Republicans see hope in Va., N.J. gubernatorial elections

Even if Republicans can’t get a win next week in upstate New York, they’ll have two golden opportunities later this year.

Tuesday’s special election for Sen. Kirsten Gillibrand’s (D-N.Y.) former House seat is being billed as the next big bellwether for the 2010 elections and a potential shot in the arm for Republicans, but a pair of governor’s races in New Jersey and Virginia are presenting equally solid takeover opportunities.

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And for a party that has only flipped one Senate or governor’s race in the last four years, a win is a win.

The 2009 off-year election features just two gubernatorial races. In both, Republicans appear to have a solid shot at taking the top jobs.

While Democrats sort out a crowded primary in Virginia and are running an unpopular incumbent in New Jersey, Republicans feel good about their chances running a proven statewide winner in the Commonwealth and a well-regarded U.S. attorney in the Garden State.

One Democrat said the party is battling “a headwind.”

Though governor’s races are often less indicative of the national picture than federal races, Republicans point out that their huge gains in 1994 were preceded by gubernatorial takeovers the year before in two states: New Jersey and Virginia.

“The 1994 Republican Revolution was foreshadowed by” those wins, said Mike Schrimpf, a spokesman for the Republican Governors Association. “If we win those this year, we will have a lot of people talking about that.”

New Jersey Democratic strategist Tony Bawidamann, who has also worked in Virginia, said voters are outraged in much the same way they were in 1993 and 1994, but he said the difference is that it’s not focused on Democrats.

“It was a perfect storm of issues that ran against Democrats in 1994,” Bawidamann said. “Are they going to make close races in Virginia and New Jersey? Absolutely. But it’s not for anything that they’re doing.”

New Jersey Gov. Jon Corzine (D) has seen his stock drop in recent months thanks to the state’s budget and economic woes. Two independent polls this month peg his approval at just 40 percent, with close to half of voters disapproving.

Those same polls both showed Republican former U.S. Attorney Chris Christie with a nine-point lead in the race.

State Republicans are getting excited, but not too excited. New Jersey is notorious for polling close and tempting the GOP to dump money into top-of-the-ticket races there.

Without fail, the state has failed to deliver on that investment.

A GOP consultant who worked one of those races isn’t yet convinced Christie is the guy to change all that, but said that the numbers are positive.

“Here’s the good news for Republicans: You have to go back to September 2002 to find another [Quinnipiac] poll that showed a Republican on the statewide ballot leading a Democrat,” the consultant said.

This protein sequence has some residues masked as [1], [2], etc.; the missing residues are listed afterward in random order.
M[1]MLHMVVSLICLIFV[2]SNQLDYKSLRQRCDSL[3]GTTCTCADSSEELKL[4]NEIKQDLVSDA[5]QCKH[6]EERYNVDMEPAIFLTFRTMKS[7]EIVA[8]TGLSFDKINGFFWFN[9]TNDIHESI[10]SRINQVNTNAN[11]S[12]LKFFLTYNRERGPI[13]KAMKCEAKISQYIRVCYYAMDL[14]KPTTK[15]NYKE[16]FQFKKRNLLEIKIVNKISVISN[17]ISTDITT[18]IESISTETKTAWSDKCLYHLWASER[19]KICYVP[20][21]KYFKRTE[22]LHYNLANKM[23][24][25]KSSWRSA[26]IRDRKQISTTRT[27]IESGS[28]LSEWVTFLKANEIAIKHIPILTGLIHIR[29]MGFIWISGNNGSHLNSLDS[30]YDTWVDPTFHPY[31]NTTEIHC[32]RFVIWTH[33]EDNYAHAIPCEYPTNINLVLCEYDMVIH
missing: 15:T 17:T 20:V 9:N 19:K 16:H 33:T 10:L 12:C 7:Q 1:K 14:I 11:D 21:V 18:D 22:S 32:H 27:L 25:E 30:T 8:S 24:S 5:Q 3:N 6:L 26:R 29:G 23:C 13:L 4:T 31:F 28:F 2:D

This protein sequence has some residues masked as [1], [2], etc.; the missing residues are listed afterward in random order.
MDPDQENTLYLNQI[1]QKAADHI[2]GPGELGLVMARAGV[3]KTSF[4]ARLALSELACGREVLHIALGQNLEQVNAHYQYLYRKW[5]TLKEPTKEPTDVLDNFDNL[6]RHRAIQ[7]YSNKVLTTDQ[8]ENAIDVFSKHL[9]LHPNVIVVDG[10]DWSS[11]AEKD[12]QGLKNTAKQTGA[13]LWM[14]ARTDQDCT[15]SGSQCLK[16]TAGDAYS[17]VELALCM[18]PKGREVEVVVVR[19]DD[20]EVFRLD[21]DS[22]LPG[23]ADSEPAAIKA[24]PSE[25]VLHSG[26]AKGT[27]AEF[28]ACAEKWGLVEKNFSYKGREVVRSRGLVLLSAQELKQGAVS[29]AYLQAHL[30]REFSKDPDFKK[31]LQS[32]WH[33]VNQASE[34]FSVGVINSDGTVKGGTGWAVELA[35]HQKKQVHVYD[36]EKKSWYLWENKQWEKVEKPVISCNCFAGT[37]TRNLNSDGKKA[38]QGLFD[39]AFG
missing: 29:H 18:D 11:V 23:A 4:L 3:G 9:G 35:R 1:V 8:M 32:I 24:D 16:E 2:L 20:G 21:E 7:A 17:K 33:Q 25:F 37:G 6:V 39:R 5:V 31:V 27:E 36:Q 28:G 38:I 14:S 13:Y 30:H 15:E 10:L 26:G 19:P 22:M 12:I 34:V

That 2002 poll showed Sen. Robert Torricelli (D) trailing by double digits in the wake of ethics problems. He soon dropped out, and Democrats won the race with former Sen. Frank Lautenberg on the ballot.

Democrats don’t yet know who will be their standard-bearer in Virginia, as former Democratic National Committee Chairman Terry McAuliffe and two state legislators wage what is expected to be a tight primary.

Waiting in the wings is state Attorney General Bob McDonnell (R), who spent more then a decade in the state House before winning his current office in 2005 by just 360 votes out of about 2 million cast.

In that race, he defeated state Sen. Creigh Deeds, who is one of the three Democratic contenders for governor. Public Policy Polling has shown Deeds running third, with McAuliffe and former state Del. Brian Moran several points ahead in a statistical tie.

The primary is set for June 9, one week after New Jersey’s, where Christie faces a GOP primary match-up in which he is favored heavily.

A Rasmussen poll in Virginia from last month showed McDonnell beating all comers by single digits and holding much better favorability ratings.

Republicans hope a dirty Democratic primary can continue to push the numbers in that direction, but former Virginia GOP Chairman Patrick McSweeney said the race will be close.

McSweeney said his state party still has some work to do to recover its former dominance in the state, which went for President Obama by 6 percent in 2008.

“There was a greater fatigue factor in ’06 and ’07 than there is now, but there is still a fatigue factor,” McSweeney said, noting that activists are still hesitant. “A lot of it depends on what happens at the national level.”

As much as governor’s races are often decided on state-level issues, Virginia’s proximity to Washington and New Jersey’s proximity to Wall Street have contributed to the nationalization of those races this year.

In New Jersey, it’s clear that Corzine’s former role as CEO of Goldman Sachs will become an issue as the campaign rolls on, though Republicans feel they have plenty of ammunition already.

Republicans are also bringing the Employee Free Choice Act — a federal union-organizing bill — and offshore drilling into the Virginia governor’s race.

New Jersey Democratic consultant Pat Politano noted that the two states’ gubernatorial races are always talked about in such a vein, because of their proximity to the presidential election.

“You can find national meaning if you want,” Politano said. “In most cases, it seems to me, they are determined on issues specific to those states.”

Democratic Governors Association spokeswoman Emily DeRose said Republicans are setting themselves up for a pair of must-wins.

“They have gone out of their way to nationalize these races; this is how they say they are going to expand their ranks in Congress,” DeRose said. “No question that, after the last two cycles, if you’re them, you have to win these races.”